Bureau Chief, ORT Russian television
Editor, Belarusskaya Delovaya Gazeta
Pavel Sheremet has endured every conceivable type of official harassment for his coverage of Belarus‘ slide toward authoritarianism. Minsk bureau chief for the Russian public television company ORT since 1996 and editor in chief of the newspaper Belarusskaya Delovaya Gazeta since 1995, Sheremet — a Belarusian citizen — has been imprisoned, stripped of his credentials, and barred from traveling to the West or working as a journalist until January 1999. At the same time, the 27-year-old Minsk-born journalist has become a popular public figure for standing up to President Aleksander Lukashenko’s campaign to silence critics and harness independent and opposition news media.
ORT and other Russian television companies have been particular targets of Lukashenko’s regime. Because of the regime’s success in muzzling domestic opposition and any local independent news media, Belarusians must tune in to Russian TV — ORT, NTV, and RTR — for an alternative to Lukashenko-controlled versions of the news.
With this in mind, Lukashenko last year turned his ire on critical coverage by the Russian news programs and their Minsk-based correspondents. He accused them of biased reporting, charging that they sought to subvert his regime and its fraternal relationship with Russia. Just as the Soviet-era Kremlin jammed “subversive” foreign radio broadcasts by the BBC, Radio Liberty, and Voice of America, Lukashenko has sought to silence the “subversive” Russian television outlets, by expelling their correspondents or lifting the credentials of reporters and their news organizations.
Sheremet has earned the regime’s anger by covering opposition rallies and exposing Lukashenko’s Soviet-style political tactics. In July 1997, the Belarusian Foreign Ministry suspended Sheremet’s special events accreditation in an effort to prevent ORT from covering public gatherings on July 3, the new national independence day. Lukashenko had lobbied to change Belarus’ independence day from July 27, the day the country declared its post-Soviet sovereignty, to the new date, marking a Soviet-era holiday. Foreign Ministry officials accused Sheremet of insulting the president and the nation of Belarus in a June 28 broadcast that characterized the new independence day date as “President Lukashenko’s idea.” (Foreign Ministry officials claimed the date change was “the will of the people,” expressed in a controversial 1996 referendum on the subject.) The ministry demanded an apology from ORT; when it didn’t come, Sheremet’s accreditation was permanently revoked, for “biased reporting” of events in Belarus.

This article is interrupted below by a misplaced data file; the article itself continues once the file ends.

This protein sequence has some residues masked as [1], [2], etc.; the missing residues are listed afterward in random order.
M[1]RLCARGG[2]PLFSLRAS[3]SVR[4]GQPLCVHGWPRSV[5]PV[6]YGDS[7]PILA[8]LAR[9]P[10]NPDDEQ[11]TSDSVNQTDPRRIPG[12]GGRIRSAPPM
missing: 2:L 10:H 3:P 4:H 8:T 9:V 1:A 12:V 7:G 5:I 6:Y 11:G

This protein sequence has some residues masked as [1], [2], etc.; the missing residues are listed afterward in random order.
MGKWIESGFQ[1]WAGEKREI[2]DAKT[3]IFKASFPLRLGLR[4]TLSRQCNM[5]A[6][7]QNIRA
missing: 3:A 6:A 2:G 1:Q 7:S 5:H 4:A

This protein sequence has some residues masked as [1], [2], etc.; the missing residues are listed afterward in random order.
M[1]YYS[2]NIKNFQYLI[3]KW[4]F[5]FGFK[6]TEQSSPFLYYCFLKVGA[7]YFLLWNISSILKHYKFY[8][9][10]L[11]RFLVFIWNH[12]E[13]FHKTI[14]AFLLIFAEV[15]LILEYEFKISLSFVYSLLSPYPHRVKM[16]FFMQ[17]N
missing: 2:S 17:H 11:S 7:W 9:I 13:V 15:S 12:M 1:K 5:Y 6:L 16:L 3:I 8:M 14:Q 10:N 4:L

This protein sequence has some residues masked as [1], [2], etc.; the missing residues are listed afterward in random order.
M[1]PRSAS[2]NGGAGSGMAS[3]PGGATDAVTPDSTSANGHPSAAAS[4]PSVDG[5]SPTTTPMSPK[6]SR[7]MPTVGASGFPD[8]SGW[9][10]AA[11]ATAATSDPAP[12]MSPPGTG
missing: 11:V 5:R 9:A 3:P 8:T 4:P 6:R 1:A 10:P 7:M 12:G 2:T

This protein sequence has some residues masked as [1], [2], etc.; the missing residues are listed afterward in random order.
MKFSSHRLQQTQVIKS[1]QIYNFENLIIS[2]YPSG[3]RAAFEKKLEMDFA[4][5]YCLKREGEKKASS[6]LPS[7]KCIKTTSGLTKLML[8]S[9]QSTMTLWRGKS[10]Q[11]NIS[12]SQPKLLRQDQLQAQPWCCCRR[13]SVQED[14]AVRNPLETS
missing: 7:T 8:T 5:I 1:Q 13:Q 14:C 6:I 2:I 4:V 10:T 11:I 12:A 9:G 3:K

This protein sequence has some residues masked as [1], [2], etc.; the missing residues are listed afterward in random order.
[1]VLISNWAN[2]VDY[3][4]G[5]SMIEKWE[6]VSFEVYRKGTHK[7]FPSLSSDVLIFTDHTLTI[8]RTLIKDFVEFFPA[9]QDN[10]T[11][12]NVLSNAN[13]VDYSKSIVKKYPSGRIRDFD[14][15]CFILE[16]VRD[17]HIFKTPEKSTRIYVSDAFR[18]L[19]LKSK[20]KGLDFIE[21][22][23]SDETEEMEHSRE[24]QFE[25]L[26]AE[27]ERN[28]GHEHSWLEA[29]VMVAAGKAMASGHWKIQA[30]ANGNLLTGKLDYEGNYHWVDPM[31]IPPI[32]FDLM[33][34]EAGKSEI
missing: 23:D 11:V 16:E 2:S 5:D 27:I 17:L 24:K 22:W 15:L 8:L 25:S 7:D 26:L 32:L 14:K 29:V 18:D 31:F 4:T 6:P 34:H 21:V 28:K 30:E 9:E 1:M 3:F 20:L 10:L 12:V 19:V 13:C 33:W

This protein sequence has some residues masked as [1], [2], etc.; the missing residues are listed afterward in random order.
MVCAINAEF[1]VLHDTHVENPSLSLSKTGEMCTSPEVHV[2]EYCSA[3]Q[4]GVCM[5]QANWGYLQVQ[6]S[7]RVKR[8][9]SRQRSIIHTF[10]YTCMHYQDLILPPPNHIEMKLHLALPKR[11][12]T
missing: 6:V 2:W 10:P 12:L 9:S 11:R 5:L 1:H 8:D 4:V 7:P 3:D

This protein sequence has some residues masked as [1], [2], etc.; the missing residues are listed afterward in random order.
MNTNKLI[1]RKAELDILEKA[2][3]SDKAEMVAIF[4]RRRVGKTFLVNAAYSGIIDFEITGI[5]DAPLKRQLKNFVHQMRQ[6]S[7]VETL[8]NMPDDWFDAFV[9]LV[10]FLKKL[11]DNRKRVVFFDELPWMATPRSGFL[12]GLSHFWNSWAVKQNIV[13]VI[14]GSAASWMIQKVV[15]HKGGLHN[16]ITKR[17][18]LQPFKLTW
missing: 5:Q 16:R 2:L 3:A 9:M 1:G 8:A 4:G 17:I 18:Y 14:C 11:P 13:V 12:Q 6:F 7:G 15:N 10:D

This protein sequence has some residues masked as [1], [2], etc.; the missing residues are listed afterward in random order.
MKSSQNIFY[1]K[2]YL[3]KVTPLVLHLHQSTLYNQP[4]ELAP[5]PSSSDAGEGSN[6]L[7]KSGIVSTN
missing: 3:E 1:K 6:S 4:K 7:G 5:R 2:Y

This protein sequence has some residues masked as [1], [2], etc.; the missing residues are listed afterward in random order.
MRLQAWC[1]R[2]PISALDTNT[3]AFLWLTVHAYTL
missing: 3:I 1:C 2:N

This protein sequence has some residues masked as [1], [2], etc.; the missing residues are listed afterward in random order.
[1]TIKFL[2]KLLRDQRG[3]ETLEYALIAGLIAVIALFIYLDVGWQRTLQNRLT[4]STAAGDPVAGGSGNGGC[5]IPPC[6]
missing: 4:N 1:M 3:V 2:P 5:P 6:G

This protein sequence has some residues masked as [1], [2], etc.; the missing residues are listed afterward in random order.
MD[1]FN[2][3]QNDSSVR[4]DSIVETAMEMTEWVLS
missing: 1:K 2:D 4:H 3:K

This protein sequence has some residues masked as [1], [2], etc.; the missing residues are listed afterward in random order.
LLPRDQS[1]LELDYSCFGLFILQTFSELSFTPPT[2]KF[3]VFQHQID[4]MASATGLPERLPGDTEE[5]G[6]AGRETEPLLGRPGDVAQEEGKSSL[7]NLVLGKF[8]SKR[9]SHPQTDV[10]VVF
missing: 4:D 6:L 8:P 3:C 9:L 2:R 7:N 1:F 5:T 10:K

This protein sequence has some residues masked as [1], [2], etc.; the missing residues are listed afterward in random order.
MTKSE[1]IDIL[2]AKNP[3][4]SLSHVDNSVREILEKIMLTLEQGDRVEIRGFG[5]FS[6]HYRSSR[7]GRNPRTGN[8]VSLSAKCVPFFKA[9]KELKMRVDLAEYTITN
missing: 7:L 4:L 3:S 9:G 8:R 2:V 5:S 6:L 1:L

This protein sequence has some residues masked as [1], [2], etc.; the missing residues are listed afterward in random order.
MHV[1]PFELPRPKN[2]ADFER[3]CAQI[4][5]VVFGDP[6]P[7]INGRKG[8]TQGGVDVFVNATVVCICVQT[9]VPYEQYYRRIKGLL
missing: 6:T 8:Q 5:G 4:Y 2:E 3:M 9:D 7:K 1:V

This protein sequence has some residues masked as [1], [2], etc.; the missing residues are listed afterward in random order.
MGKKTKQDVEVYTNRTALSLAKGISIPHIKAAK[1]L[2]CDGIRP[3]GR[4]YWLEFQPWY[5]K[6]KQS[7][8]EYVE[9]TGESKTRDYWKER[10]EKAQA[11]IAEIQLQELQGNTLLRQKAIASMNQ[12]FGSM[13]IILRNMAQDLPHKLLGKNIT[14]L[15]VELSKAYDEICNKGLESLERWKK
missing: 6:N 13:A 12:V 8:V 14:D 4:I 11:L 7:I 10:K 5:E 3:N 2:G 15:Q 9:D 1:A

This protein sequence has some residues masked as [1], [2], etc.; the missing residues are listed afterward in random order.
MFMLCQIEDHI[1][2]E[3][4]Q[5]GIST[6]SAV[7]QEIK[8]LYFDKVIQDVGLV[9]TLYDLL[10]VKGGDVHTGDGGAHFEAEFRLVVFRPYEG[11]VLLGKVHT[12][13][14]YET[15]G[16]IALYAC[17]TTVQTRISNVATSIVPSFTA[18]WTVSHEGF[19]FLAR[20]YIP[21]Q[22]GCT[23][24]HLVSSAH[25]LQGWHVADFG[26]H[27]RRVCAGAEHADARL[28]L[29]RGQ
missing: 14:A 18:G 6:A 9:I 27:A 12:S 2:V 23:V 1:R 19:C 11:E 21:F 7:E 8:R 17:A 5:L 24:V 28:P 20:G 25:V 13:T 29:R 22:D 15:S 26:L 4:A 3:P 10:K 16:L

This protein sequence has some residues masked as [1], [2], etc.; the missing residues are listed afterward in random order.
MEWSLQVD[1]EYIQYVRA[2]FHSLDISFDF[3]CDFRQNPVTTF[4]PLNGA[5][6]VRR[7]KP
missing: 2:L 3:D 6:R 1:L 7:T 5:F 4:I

In an incident that strained relations with Russia, Sheremet, his cameraman, and their drivers, all Belarusian citizens, were detained by border guards on July 22 while filming a report on smuggling and border security at Belarus’ frontier with Lithuania. Sheremet and his cameraman had requested permission to film, but received no reply. Undeterred, Sheremet jumped a fence to film unguarded border areas, demonstrating how easily smugglers could cross the Belarusian frontier (only weeks before, Lukashenko said he had ordered extra guards to the borders). Sheremet and his colleagues were arrested and charged with illegally crossing the border. Despite their eventual release, Belarus pressed charges against Sheremet and one crew member. In January, they were found guilty of crossing an unguarded section of Belarus border with Lithuania, “exceeding their professional rights as journalists” and participating in a conspiracy. The court gave Sheremet a two-year suspended sentence.
Sheremet, a native of Minsk, was producer and anchor of a weekly news and analysis program called Prospekt on Belarus state TVs Channel 1 for a year, until the program was ordered off the air by Lukashenko in April 1995, one week before a controversial referendum that greatly increased his powers. Sheremet began working for ORT in 1995 and that year won the Belarus PEN Center’s Adamovich Prize as best television reporter in Belarus